I suppose for the sake of making things easy to understand, “judgement” has almost always been described as someone else looming over us, checking our deeds and misdeeds in a ledger or book. That works well enough, I guess, to get the point across that our actions will have consequences we’ll have to account for, but it also has the effect of making those effects seem utterly fixed and unchangeable on the one hand, and the whole effect being easily discredited for it’s implausibility on the other hand. In the excerpt that follows, Daehaeng Sunim describes the situation a bit differently.
It is not the Buddha who awakens you and raises your spiritual level. Buddha doesn’t bring you happiness, nor does he take it away from you. Nor is it the case that someone comes to take away your happiness because of the bad karma you’ve made. Nor will making lots of good karma cause someone to bring you happiness. Everything comes to you according to your own thoughts and actions. It comes according to the decisions you have made.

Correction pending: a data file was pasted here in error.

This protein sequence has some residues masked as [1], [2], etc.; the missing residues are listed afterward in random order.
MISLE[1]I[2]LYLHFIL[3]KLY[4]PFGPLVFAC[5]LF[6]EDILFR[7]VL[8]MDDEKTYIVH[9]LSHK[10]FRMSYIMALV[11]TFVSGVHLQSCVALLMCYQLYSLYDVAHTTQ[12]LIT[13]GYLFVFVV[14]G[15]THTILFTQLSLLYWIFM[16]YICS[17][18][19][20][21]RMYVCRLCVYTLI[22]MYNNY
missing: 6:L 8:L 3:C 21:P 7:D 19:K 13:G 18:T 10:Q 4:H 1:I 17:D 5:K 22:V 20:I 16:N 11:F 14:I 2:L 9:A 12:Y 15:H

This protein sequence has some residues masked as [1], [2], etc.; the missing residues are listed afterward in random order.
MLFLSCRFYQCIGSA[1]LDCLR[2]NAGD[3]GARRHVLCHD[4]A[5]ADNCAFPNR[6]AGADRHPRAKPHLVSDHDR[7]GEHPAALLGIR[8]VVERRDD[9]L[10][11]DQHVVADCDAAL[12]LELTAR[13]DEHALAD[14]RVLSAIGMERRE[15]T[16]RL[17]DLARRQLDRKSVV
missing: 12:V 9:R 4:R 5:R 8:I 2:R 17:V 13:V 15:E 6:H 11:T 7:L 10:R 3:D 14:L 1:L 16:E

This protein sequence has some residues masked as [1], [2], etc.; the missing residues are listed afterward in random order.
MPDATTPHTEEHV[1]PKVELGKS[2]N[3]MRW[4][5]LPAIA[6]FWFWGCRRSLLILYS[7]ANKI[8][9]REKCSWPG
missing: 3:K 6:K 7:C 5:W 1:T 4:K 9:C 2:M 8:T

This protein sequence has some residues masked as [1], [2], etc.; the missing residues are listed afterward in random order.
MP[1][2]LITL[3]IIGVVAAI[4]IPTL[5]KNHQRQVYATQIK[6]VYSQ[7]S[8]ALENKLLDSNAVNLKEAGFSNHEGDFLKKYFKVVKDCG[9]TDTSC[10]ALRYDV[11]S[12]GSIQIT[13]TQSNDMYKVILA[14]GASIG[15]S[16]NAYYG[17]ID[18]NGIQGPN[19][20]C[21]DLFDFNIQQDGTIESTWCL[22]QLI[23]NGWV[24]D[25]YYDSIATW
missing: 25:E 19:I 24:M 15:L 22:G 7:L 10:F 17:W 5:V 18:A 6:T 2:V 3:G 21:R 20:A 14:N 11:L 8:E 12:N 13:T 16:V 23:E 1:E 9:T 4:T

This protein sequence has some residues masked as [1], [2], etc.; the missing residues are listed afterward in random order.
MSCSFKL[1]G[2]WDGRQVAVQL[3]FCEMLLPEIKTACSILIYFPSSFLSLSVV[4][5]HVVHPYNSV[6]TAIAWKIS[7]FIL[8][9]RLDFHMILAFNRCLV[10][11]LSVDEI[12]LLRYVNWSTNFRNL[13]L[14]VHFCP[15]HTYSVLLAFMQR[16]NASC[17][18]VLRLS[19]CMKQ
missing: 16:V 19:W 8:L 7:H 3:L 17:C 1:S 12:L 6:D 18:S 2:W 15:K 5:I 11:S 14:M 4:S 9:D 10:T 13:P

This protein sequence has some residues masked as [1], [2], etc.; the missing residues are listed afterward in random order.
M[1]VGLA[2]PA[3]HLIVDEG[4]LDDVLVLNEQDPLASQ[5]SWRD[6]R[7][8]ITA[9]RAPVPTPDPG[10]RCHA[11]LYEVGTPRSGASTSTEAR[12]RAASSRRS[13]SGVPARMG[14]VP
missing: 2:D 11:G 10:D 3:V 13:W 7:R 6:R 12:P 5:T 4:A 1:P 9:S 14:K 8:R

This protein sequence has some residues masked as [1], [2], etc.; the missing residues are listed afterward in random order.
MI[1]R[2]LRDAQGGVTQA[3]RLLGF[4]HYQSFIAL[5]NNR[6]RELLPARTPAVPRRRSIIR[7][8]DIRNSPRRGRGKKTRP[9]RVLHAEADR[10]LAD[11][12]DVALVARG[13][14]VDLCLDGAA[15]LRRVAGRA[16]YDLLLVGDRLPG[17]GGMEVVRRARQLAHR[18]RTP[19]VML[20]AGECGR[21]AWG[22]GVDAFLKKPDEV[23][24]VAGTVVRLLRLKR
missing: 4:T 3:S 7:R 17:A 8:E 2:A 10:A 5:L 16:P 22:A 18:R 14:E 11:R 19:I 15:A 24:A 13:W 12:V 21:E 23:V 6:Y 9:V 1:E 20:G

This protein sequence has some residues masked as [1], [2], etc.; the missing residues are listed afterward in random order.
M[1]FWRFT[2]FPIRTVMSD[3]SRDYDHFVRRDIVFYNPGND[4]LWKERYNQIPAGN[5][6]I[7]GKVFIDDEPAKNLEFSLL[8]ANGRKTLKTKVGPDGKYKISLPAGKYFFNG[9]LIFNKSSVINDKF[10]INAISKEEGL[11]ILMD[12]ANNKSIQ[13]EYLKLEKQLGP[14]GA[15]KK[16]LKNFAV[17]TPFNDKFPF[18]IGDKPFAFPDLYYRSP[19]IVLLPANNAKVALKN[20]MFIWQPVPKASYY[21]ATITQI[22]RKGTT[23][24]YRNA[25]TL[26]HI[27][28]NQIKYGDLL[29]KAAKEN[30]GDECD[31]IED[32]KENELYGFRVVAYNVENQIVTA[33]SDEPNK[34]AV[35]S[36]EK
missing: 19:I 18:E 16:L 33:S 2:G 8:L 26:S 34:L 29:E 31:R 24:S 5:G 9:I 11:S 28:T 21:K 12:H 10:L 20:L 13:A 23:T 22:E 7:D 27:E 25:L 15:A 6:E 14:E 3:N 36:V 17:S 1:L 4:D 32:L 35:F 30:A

Further, everything is flowing by so quickly that there’s no moment for someone else to step in and try to change or affect something. Everything you see, hear, and do just flies past in that instant. It’s already long gone by the time you could say, “That’s what I’ve done,” or “I couldn’t do that.”
You, yourself, can’t even reach in and grab hold of it, so how could anyone else find a place they could step in and do something for you? Or something to harm you? It’s all flowing and changing every instant in response to what you are doing and thinking.
— Daehaeng Sunim
2 thoughts on “Who judges? Who saves?”
Is this from a new book? Difficult to see for yourself, it is very profound teaching, yet it feels like it’s how it actually is. Thank you very much for posting these teachings, it helps a lot.
It’ll be a book eventually! It’s from a Dharma talk that we’re currently working on. I translated that part just last week, but thought it was so good, and wanted to share it with people right away.